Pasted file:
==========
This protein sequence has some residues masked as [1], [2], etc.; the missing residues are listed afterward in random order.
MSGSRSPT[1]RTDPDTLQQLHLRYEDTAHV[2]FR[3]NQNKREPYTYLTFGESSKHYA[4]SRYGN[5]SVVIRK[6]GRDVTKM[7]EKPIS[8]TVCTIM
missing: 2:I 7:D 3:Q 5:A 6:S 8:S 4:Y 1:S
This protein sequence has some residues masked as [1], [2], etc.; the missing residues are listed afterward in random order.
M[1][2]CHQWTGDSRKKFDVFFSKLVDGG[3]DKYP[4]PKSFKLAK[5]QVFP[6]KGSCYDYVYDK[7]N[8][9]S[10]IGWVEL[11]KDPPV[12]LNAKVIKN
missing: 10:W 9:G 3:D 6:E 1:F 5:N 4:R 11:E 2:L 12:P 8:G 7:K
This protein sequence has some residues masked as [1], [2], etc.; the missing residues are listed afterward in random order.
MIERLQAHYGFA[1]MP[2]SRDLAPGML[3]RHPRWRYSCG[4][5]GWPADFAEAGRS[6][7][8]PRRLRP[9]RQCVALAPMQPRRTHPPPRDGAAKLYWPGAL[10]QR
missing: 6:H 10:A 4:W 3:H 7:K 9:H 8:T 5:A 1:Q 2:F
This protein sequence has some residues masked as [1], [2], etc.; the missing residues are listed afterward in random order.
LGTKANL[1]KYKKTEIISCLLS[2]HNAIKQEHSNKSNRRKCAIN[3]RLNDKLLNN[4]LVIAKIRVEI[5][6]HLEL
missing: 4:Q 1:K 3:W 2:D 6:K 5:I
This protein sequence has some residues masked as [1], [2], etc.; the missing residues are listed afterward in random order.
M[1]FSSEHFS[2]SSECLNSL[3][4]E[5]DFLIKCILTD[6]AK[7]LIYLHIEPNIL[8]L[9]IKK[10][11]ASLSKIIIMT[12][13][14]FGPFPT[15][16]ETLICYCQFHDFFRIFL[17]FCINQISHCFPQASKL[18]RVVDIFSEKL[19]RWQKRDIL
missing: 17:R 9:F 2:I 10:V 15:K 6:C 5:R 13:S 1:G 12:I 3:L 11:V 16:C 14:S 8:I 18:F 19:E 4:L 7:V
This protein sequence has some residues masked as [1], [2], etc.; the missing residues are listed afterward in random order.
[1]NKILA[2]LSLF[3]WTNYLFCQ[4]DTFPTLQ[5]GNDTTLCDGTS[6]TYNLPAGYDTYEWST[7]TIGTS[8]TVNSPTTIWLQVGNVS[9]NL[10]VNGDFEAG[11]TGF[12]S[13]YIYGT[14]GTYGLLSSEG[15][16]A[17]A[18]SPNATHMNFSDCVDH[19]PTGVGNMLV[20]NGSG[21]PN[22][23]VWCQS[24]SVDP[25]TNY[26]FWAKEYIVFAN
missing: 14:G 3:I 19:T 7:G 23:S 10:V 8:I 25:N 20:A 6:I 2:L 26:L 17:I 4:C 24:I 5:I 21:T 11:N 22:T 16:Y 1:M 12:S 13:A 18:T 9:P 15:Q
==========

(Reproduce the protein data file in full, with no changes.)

This protein sequence has some residues masked as [1], [2], etc.; the missing residues are listed afterward in random order.
MSGSRSPT[1]RTDPDTLQQLHLRYEDTAHV[2]FR[3]NQNKREPYTYLTFGESSKHYA[4]SRYGN[5]SVVIRK[6]GRDVTKM[7]EKPIS[8]TVCTIM
missing: 2:I 7:D 3:Q 5:A 6:S 8:S 4:Y 1:S
This protein sequence has some residues masked as [1], [2], etc.; the missing residues are listed afterward in random order.
M[1][2]CHQWTGDSRKKFDVFFSKLVDGG[3]DKYP[4]PKSFKLAK[5]QVFP[6]KGSCYDYVYDK[7]N[8][9]S[10]IGWVEL[11]KDPPV[12]LNAKVIKN
missing: 10:W 9:G 3:D 6:E 1:F 5:N 4:R 11:E 2:L 12:P 8:G 7:K
This protein sequence has some residues masked as [1], [2], etc.; the missing residues are listed afterward in random order.
MIERLQAHYGFA[1]MP[2]SRDLAPGML[3]RHPRWRYSCG[4][5]GWPADFAEAGRS[6][7][8]PRRLRP[9]RQCVALAPMQPRRTHPPPRDGAAKLYWPGAL[10]QR
missing: 6:H 10:A 4:W 3:H 7:K 9:H 8:T 5:A 1:Q 2:F
This protein sequence has some residues masked as [1], [2], etc.; the missing residues are listed afterward in random order.
LGTKANL[1]KYKKTEIISCLLS[2]HNAIKQEHSNKSNRRKCAIN[3]RLNDKLLNN[4]LVIAKIRVEI[5][6]HLEL
missing: 4:Q 1:K 3:W 2:D 6:K 5:I
This protein sequence has some residues masked as [1], [2], etc.; the missing residues are listed afterward in random order.
M[1]FSSEHFS[2]SSECLNSL[3][4]E[5]DFLIKCILTD[6]AK[7]LIYLHIEPNIL[8]L[9]IKK[10][11]ASLSKIIIMT[12][13][14]FGPFPT[15][16]ETLICYCQFHDFFRIFL[17]FCINQISHCFPQASKL[18]RVVDIFSEKL[19]RWQKRDIL
missing: 17:R 9:F 2:I 10:V 15:K 6:C 5:R 13:S 1:G 12:I 3:L 11:V 16:C 14:S 8:I 18:F 19:E 4:L 7:V
This protein sequence has some residues masked as [1], [2], etc.; the missing residues are listed afterward in random order.
[1]NKILA[2]LSLF[3]WTNYLFCQ[4]DTFPTLQ[5]GNDTTLCDGTS[6]TYNLPAGYDTYEWST[7]TIGTS[8]TVNSPTTIWLQVGNVS[9]NL[10]VNGDFEAG[11]TGF[12]S[13]YIYGT[14]GTYGLLSSEG[15][16]A[17]A[18]SPNATHMNFSDCVDH[19]PTGVGNMLV[20]NGSG[21]PN[22][23]VWCQS[24]SVDP[25]TNY[26]FWAKEYIVFAN
missing: 14:G 3:I 19:T 7:G 23:S 10:V 8:I 25:N 20:A 6:I 2:L 26:L 17:I 4:C 24:I 5:I 21:T 11:N 22:T 16:Y 1:M 12:S 13:A 18:T 9:P 15:Q